Authorities in northwest China’s Xinjiang Uyghur Autonomous Region (XUAR) have detained prominent Uyghur professor and poet Abdulqadir Jalaleddin and are believed to be holding him in one of the region’s many “political re-education camps,” according to a local official.
On Monday, Munich-based World Uyghur Congress issued a statement condemning the detention of Jalaleddin, citing reports that police had raided his home on Jan. 29, placed a black hood over his head and arrested him.
“The Chinese government has provided no justification for his arrest and he has not been publicly charged with any crime, despite his continued detention,” the statement said, adding that Jalaleddin is among many Uyghur writers, scholars, academics and journalists held in the XUAR.
The WUC urged the international community to “push back against these efforts” and raise such cases to ensure accountability for human rights violations in the region.
The statement followed reports last month from RFA listeners, as well as from the Munich-based East Turkistan Information Centre, that Jalaleddin—a lecturer at the Xinjiang Pedagogical University in the XUAR capital Urumqi—had been arrested by Chinese State Security Police.
Officials who answered calls from RFA’s Uyghur Service to Urumqi’s Tengritagh (in Chinese, Tianshan) District Police Station, Ulanbay District Police Station, and Xinjiang Normal University in recent days said they were unaware of Jalaleddin’s detention and refused to answer further questions.
But an official who answered the phone at a branch office of the Xinjiang Pedagogical University Security Department told RFA that the professor hadn’t been seen since classes broke for winter vacation—around three months earlier.
“We saw him before the winter vacation, but since we returned from holiday we haven’t seen him,” the official said, speaking on condition of anonymity.
“We heard that he has been taken for re-education. The university knows about it, but we have not been officially informed yet.”
The official referred further questions to Feng Wenchang, the head of political affairs for the university’s Public Security Office.
During a telephone interview, Feng checked a “list of arrested university staff” and confirmed that Jalaleddin had been detained.
“I can see here that he was taken away by the Urumqi State Security Police on Jan. 29,” he said, adding that “no other information” was available about his case.
Since April 2017, Uyghurs accused of harboring “strong religious views” and “politically incorrect” views have been jailed or detained in re-education camps throughout the XUAR, where members of the ethnic group have long complained of pervasive discrimination, religious repression, and cultural suppression under Chinese rule.
China’s central government authorities have not publicly acknowledged the existence of re-education camps in the XUAR, and the number of inmates kept in each facility remains a closely guarded secret, but local officials in many parts of the region have in RFA telephone interviews forthrightly described sending significant numbers of Uyghurs to the camps and even described overcrowding in some facilities.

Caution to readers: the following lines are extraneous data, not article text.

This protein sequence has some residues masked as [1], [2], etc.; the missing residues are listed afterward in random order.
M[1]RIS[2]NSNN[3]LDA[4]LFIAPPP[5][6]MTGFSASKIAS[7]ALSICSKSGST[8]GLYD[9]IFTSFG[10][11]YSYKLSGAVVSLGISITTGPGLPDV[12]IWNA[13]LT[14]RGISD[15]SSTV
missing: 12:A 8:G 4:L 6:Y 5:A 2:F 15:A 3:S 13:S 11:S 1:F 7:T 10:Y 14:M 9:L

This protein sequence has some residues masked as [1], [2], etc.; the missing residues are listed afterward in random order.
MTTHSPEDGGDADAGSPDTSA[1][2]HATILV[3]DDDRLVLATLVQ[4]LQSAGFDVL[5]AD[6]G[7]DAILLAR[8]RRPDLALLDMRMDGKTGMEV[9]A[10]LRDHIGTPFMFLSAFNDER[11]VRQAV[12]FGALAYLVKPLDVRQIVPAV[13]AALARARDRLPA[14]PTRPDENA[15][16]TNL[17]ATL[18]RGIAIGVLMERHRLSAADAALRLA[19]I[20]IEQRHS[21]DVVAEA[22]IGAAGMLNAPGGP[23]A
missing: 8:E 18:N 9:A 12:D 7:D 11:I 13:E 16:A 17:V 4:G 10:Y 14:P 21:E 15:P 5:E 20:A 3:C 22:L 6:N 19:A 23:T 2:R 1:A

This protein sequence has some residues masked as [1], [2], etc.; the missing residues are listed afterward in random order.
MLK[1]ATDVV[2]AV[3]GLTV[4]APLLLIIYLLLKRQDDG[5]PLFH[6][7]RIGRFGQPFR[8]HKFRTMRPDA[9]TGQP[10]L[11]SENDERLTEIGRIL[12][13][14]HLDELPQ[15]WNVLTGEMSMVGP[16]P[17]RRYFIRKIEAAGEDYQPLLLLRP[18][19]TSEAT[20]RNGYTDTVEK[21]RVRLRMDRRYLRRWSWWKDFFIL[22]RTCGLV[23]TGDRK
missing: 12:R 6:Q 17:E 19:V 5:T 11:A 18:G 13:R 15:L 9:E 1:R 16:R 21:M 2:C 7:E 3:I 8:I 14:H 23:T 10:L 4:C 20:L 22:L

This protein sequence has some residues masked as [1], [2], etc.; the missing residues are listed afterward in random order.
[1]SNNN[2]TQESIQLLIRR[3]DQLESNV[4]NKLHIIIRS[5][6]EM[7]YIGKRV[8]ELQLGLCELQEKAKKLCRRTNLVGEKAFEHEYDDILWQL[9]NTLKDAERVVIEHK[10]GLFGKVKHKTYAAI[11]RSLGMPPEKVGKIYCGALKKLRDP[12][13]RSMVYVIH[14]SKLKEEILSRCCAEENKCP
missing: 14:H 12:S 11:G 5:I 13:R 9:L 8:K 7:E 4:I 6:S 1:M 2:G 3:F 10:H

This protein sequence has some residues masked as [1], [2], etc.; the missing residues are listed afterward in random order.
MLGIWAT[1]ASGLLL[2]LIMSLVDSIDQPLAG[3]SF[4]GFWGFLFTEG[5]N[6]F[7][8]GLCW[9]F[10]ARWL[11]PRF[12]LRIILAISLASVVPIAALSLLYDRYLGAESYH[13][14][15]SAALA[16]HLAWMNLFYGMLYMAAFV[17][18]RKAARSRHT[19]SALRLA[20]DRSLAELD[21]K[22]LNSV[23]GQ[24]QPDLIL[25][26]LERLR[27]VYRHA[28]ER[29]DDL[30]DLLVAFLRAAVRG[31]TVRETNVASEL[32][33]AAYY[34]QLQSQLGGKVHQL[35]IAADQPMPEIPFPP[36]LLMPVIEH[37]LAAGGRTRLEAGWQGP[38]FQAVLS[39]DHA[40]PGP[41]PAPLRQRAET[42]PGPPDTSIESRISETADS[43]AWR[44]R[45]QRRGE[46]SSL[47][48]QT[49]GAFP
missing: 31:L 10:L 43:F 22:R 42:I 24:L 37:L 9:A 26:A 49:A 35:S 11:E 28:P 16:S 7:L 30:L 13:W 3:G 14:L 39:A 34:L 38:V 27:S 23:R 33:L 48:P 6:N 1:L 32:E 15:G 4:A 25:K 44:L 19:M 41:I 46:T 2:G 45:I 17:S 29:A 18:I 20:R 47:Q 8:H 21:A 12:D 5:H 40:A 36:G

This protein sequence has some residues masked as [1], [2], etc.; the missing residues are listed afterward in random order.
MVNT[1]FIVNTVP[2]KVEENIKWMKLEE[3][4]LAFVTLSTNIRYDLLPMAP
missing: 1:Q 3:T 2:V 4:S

Maya Wang of the New York-based Human Rights Watch told The Guardian in January that estimates of XUAR residents who had spent time in the camps went as high as 800,000, while at least one Uyghur exile group estimates that up to 1 million Uyghurs have been detained throughout the region since April 2017, and some Uyghur activists say nearly every Uyghur household has been affected by the campaign.
On the same day Jalaleddin was detained, RFA received reports that prominent Uyghur Islamic scholar Muhammad Salih Hajim had died in Chinese police custody, some 40 days after he was detained at a re-educaiton camp in Urumqi.
The exact circumstances of his death are unknown, but sources have suggested Hajim was subjected to torture and other forms of ill-treatment during his detention.
Since Xinjiang party chief Chen was appointed to his post in August 2016, he has initiated unprecedented repressive measures against the Uyghur people and ideological purges against so-called “two-faced” Uyghur officials—a term applied by the government to Uyghurs who do not willingly follow directives and exhibit signs of “disloyalty.”
China regularly conducts “strike hard” campaigns in Xinjiang, including police raids on Uyghur households, restrictions on Islamic practices, and curbs on the culture and language of the Uyghur people, including videos and other material.
While China blames some Uyghurs for “terrorist” attacks, experts outside China say Beijing has exaggerated the threat from the Uyghurs and that repressive domestic policies are responsible for an upsurge in violence there that has left hundreds dead since 2009.
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